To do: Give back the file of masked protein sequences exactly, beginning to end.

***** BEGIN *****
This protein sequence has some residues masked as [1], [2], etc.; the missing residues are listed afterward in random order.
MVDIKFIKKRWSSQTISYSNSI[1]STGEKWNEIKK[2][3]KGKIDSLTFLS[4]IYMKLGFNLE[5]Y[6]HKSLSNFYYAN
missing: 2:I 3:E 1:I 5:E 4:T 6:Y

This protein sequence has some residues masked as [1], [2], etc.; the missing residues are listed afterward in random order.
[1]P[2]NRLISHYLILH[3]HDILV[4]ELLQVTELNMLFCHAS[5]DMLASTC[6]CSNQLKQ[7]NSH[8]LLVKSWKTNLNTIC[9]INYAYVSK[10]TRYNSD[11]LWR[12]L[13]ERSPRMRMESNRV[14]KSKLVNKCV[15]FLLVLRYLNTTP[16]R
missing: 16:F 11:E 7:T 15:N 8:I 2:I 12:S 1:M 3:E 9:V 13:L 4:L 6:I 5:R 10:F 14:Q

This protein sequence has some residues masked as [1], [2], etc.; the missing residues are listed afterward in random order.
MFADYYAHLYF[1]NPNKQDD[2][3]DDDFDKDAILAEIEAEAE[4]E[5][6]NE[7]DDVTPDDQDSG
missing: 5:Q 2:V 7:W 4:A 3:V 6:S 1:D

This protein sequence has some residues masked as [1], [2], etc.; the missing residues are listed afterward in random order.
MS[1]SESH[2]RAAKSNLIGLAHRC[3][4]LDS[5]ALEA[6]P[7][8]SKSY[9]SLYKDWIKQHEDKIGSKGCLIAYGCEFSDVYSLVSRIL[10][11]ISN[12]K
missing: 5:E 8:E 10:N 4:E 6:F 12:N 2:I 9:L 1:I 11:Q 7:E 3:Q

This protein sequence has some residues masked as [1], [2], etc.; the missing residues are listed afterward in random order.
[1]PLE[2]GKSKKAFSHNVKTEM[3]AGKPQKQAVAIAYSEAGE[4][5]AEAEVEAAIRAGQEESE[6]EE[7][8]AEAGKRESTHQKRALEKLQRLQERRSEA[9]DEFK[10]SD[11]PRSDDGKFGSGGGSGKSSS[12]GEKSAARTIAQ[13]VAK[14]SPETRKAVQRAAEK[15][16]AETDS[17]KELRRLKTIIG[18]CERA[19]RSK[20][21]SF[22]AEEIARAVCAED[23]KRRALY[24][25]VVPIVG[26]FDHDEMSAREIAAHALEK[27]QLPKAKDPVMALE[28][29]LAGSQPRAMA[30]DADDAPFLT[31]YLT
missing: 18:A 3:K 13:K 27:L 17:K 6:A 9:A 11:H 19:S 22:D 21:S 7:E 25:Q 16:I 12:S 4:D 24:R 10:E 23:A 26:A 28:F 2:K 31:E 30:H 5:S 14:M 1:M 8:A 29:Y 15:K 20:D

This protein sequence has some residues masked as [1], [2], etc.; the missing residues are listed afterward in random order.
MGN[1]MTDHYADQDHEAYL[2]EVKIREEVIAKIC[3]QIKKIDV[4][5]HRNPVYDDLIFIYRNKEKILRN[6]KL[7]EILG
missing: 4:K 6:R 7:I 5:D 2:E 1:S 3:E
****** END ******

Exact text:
This protein sequence has some residues masked as [1], [2], etc.; the missing residues are listed afterward in random order.
MVDIKFIKKRWSSQTISYSNSI[1]STGEKWNEIKK[2][3]KGKIDSLTFLS[4]IYMKLGFNLE[5]Y[6]HKSLSNFYYAN
missing: 2:I 3:E 1:I 5:E 4:T 6:Y

This protein sequence has some residues masked as [1], [2], etc.; the missing residues are listed afterward in random order.
[1]P[2]NRLISHYLILH[3]HDILV[4]ELLQVTELNMLFCHAS[5]DMLASTC[6]CSNQLKQ[7]NSH[8]LLVKSWKTNLNTIC[9]INYAYVSK[10]TRYNSD[11]LWR[12]L[13]ERSPRMRMESNRV[14]KSKLVNKCV[15]FLLVLRYLNTTP[16]R
missing: 16:F 11:E 7:T 15:N 8:I 2:I 12:S 1:M 3:E 9:V 13:L 4:L 6:I 5:R 10:F 14:Q

This protein sequence has some residues masked as [1], [2], etc.; the missing residues are listed afterward in random order.
MFADYYAHLYF[1]NPNKQDD[2][3]DDDFDKDAILAEIEAEAE[4]E[5][6]NE[7]DDVTPDDQDSG
missing: 5:Q 2:V 7:W 4:A 3:V 6:S 1:D

This protein sequence has some residues masked as [1], [2], etc.; the missing residues are listed afterward in random order.
MS[1]SESH[2]RAAKSNLIGLAHRC[3][4]LDS[5]ALEA[6]P[7][8]SKSY[9]SLYKDWIKQHEDKIGSKGCLIAYGCEFSDVYSLVSRIL[10][11]ISN[12]K
missing: 5:E 8:E 10:N 4:E 6:F 12:N 2:I 9:L 1:I 11:Q 7:E 3:Q

This protein sequence has some residues masked as [1], [2], etc.; the missing residues are listed afterward in random order.
[1]PLE[2]GKSKKAFSHNVKTEM[3]AGKPQKQAVAIAYSEAGE[4][5]AEAEVEAAIRAGQEESE[6]EE[7][8]AEAGKRESTHQKRALEKLQRLQERRSEA[9]DEFK[10]SD[11]PRSDDGKFGSGGGSGKSSS[12]GEKSAARTIAQ[13]VAK[14]SPETRKAVQRAAEK[15][16]AETDS[17]KELRRLKTIIG[18]CERA[19]RSK[20][21]SF[22]AEEIARAVCAED[23]KRRALY[24][25]VVPIVG[26]FDHDEMSAREIAAHALEK[27]QLPKAKDPVMALE[28][29]LAGSQPRAMA[30]DADDAPFLT[31]YLT
missing: 18:A 3:K 13:K 27:L 17:K 6:A 9:A 11:H 19:S 22:D 21:S 7:E 25:Q 16:I 12:S 4:D 24:R 10:E 23:A 26:A 28:F 2:K 31:E 30:H 5:S 14:M 1:M 8:A 29:Y 15:K 20:D

This protein sequence has some residues masked as [1], [2], etc.; the missing residues are listed afterward in random order.
MGN[1]MTDHYADQDHEAYL[2]EVKIREEVIAKIC[3]QIKKIDV[4][5]HRNPVYDDLIFIYRNKEKILRN[6]KL[7]EILG
missing: 4:K 6:R 7:I 5:D 2:E 1:S 3:E